FP_communionbaking

Communion Baking

OUR PRACTICE
As a community, we practice communion as often as possible.  Most every gathering (sunday nights 5p) ends with communion.  Through the years we’ve practiced communion in different ways–with slightly different emphasis’ – currently we work through the following liturgy / responsive reading.  We see communion as open – meaning, anyone is welcome to participate in eating the bread and drinking the cup of communion. As you take communion, consider how this act points to God’s work restoration in each of us–together.

Together, with those across creation, across time, and across our city,
We take the bread and cup of Jesus.
Together, we share life as friends, in it’s brokeness and fullness,
We take the bread and the cup of Jesus.
Together, in this moment, we enter the mystery and paradox of life from death, love from loss, and beauty from ashes.
We take the bread and the cup of Jesus.
Together, we are all welcome and embraced at His table.
We take the bread and the cup of Jesus.
Jesus, in life, death, burial and resurrection ushers in the restorative way.
We live this way as a blessing for all.
(take communion)
May the life of Jesus flourish in you,
And also in you.

 


 

OUR BAKING
Baking our own communion bread has also become a valuable part of the communion experience.  Our entire senses—taste, smell, feel, hear, sight, are all engaged in our time of communion.  Some recipes for those on the Baking Rotations.  Please feel free to use your own favorite recipe – and please feel free to send in your recipe to be added to the following:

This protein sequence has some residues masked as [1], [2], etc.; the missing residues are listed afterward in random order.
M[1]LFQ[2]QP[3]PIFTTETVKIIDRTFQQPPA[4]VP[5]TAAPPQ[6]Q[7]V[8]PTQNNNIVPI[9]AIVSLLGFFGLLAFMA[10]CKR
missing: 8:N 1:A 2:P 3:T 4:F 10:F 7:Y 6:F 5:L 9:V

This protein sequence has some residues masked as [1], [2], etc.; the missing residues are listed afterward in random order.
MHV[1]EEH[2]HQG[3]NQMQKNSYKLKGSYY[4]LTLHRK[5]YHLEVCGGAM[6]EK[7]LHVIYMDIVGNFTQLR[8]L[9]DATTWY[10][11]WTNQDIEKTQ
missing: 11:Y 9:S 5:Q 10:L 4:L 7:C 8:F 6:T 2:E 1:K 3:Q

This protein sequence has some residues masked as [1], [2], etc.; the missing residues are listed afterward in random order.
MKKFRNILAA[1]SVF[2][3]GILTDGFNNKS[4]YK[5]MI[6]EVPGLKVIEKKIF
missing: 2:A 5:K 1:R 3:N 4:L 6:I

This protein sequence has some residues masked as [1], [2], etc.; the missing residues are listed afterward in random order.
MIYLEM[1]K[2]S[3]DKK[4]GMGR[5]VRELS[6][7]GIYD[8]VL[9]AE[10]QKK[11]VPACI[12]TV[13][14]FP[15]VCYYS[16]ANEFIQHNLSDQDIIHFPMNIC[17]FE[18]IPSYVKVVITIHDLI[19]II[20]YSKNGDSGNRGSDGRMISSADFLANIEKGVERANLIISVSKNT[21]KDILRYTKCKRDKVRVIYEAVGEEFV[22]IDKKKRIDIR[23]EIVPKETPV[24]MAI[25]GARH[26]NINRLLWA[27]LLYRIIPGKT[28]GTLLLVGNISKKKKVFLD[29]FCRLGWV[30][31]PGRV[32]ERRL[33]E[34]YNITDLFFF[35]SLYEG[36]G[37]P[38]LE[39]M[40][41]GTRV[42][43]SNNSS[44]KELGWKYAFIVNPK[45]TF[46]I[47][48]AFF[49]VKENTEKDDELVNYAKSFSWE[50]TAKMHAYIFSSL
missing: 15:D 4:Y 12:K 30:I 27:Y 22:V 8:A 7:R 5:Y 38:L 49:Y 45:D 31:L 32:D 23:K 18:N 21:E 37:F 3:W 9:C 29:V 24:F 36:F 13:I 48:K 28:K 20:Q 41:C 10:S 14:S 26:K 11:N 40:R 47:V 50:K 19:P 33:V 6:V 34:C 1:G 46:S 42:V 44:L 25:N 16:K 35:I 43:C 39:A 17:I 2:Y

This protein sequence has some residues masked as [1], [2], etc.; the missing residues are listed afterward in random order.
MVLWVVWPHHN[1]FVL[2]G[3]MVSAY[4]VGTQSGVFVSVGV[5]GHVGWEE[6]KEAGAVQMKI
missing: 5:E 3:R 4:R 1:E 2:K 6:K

UNLEAVENED COMMUNION BREAD

2 cups organic flour (plus more for rolling, etc.)
1/8 cup organic olive oil
3/4 cup water
1 tsp – 1 tbsp kosher salt (it has coarser crystals)
organic olive oil spray (optional)

Preheat Oven to 450 degrees. Mix 2 c, flour, 1/8 c. olive oil, water and salt together in a bowl until combined. I like to use a fork to mix. Knead dough with floured hands, adding flour as needed until dough is no longer sticky. When it becomes a non-sticky, self-contained ball that no longer clings to the bowl, you’re done. Lightly coat rolling pin in flour, and roll out dough onto a floured surface until approximately 1/4 inch thick. Transfer to a baking sheet covered in wax paper. If you want, cut into shapes or pattern using a knife or cookie cutters. May help to lightly coat knife with flour, or even sometimes to wet knife (I realize these seem to conflict – but I am still experimenting!) b/c it creates a smoother edge. Score dough with a knife (butter knife works) so it is easier to break later. Use a fork to poke holes in the dough. This prevents air bubbles. You can make a pattern with this as well. Spray bread with olive oil spray or apply a thin coat of regular olive oil. Bake at 450 degrees for approximately 11 minutes (may be more or less – my oven is weird). I bake until bread is dry and starts to turn golden brown in spots. Remove and let cool.

 


 

COMMUNION BREAD

Around 2 cups all-purpose flour
1 envelope Fleischmann’s® Pizza Crust Yeast
1-1/2 teaspoons honey
1 teaspoon salt
2/3 cup very warm water (120 to 130°F)*
3 tablespoons oil

 

Preheat oven to 425°F.  Combine 1 cup flour, undissolved yeast, sugar and salt in a large bowl. Add very warm water and oil; mix until well blended, about 1 minute. Gradually add enough remaining flour to make a soft dough. Dough should form a ball and will be slightly sticky. Knead** on a floured surface, adding additional flour if necessary, until smooth and elastic, about 4 minutes.  Pat dough with floured hands to fill greased baking pan or stone.

*If you don’t have a thermometer, water should feel very warm to the touch.

**To knead the dough, add just enough flour to the dough and your hands to keep the dough from sticking. Flatten dough and fold it toward you.Using the heels of your hands, push the dough away with a rolling motion. Rotate dough a quarter turn and repeat the “fold, push and turn” steps. Keep kneading dough until it is smooth and elastic. Use a little more flour if dough becomes too sticky, always working the flour into the ball of dough.